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The High Cost Of Rent-To-Own

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    The High Cost Of Rent-To-Own

    The rent-to-own concept sounds appealing to many, especially if their are uncertainties in your future plans. Since you're not sure what you'll be doing or where you'll be living, you can rent the item and if things settle down, you have the opportunity to purchase it. If things don't settle down, then you aren't stuck with the item since you have only been renting it. The selling model allows a customer to keep their options open.

    In addition to not being locked into a long term commitment, the rent-to-own stores also offer the convenience of not having to pass a credit check. There is also no need to make a deposit most of the time. Since the rent-to-own system extends the payments usually over a couple of years, the monthly payments tend to be fairly low.

    This has made the rent-to-own concept popular with consumers. Revenues in the rent-to-own category bring in well over $5 billion a year, but they come from people that can least afford it. According to a Federal Trade Commission (FTC) survey, 59% of people that use rent-to-own come have an annual income of less than $25,000, while nearly three-fourths have a high school education or less.

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    The problem is that the rent-to-own system is so expensive that there is rarely a time that it make sense to use no matter what your circumstances. Rent-to-own transactions are not treated as credit since the consumers don't technically own the item until they have made the last payment. That means the fees that consumers pay over and above the true cost of the item are unregulated by usury laws. This helps rent-to-own companies to conceal the fact that consumers end up financing their purchases at triple digit interest rates from 200% - 500% according to the US Public Interest Research Group.

    A typical example will show how even with low weekly payments, the final cost can be thousands of dollars more than using other ways to pay for the item. A typical rent to own contract for a new computer would be $29.99 a week for two years. This would make the final cost of the computer $3,119. The same computer could be picked up at a typical discount computer store for $700 meaning the computer would cost over 445% more through the rent-to-own system. Even if you put the computer on an 18% credit card, making the same payment of $29.99 a week you'd have the entire computer paid off in less than 8 months saving over $2,300.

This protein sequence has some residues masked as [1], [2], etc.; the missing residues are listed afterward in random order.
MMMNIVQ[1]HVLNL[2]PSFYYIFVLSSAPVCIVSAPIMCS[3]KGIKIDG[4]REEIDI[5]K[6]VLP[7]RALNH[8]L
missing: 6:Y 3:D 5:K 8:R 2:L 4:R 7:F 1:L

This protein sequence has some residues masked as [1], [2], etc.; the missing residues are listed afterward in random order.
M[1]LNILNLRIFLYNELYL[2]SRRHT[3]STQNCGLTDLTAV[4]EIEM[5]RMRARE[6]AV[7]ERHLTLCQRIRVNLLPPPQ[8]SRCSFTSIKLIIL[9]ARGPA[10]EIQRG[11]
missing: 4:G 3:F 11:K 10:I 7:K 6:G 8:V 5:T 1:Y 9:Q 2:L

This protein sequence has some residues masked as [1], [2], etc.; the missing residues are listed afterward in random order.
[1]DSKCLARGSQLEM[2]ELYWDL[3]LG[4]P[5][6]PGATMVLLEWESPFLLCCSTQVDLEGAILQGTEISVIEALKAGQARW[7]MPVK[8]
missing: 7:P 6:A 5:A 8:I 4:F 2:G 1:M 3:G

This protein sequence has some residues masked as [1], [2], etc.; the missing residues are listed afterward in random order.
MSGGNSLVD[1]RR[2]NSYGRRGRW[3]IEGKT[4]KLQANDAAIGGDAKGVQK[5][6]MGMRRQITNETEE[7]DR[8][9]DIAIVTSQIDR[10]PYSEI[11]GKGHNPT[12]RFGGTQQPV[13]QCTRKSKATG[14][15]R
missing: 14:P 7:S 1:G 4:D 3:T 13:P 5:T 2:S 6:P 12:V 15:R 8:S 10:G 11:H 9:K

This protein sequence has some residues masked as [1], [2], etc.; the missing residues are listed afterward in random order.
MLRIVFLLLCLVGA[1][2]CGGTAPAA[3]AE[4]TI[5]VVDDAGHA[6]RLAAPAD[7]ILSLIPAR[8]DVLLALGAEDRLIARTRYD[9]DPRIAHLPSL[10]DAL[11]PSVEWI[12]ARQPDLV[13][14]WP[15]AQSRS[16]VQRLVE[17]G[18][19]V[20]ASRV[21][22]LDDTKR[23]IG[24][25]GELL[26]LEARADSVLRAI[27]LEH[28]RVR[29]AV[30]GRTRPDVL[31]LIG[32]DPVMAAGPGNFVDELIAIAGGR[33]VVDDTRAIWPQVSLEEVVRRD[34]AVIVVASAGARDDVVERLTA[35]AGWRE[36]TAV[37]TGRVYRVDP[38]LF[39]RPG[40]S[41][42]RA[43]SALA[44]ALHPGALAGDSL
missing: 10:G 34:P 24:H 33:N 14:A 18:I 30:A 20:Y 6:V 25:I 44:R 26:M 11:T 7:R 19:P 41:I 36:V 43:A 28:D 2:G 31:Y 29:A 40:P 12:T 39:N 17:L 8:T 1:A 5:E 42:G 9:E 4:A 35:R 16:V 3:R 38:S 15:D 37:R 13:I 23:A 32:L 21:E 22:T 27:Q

Even though many people opt for rent-to-own because of uncertainties whether or not they will want the item, a FTC survey found that 70% of the people that take out a rent-to-own contract end up purchasing the item. This means that even when uncertain, most people are going to be better off financially purchasing the item through other means than rent-to-own.

    These other options include financing the purchase through a store credit program or on your credit card if the funds aren't immediately available. You'd even be better off asking for an increase in your credit card limit or opening a new credit card account than purchasing through rent-to-loan in most cases.

    #2
    Re: The High Cost Of Rent-To-Own

    The only time I have found it to be reasonable to rent to own was a washer and dryer. I was able to rent one for a brief time while I saved for a new/used one. The cost of going to the laundramant was HUGE compared to the cost of renting the units. The rent was about $20 a week while the laundramat was well over $30 not to mention the going there and what not. We have 4 kids plus us and when the older kid comes home. But again we did it only briefly while we got together the money for a new one. We were able to purchase one for $200 at home depot. it wasn't the greatest one but it worked! and still does 2 years later.

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      #3
      Re: The High Cost Of Rent-To-Own

      I personally cannot believe that anyone would fall for the rent to own qimmick? I thought the stores would go out of business, but they haven't.

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        #4
        Re: The High Cost Of Rent-To-Own

        Some people don't have the options with their credit that others do and this can give them that option. Not saying that it isn't bad, just think if you have terrible credit and need a fridge or a stove or something. You might be able to find one for $100 but what if you don't have it? then you can rent one for about $10 or $15 a week. which is sometimes so much easier. Other people do it because they just want stuff and have no credit or bad credit.

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          #5
          Re: The High Cost Of Rent-To-Own

          How about the rent-to-own houses? Anyone have any idea on how those work?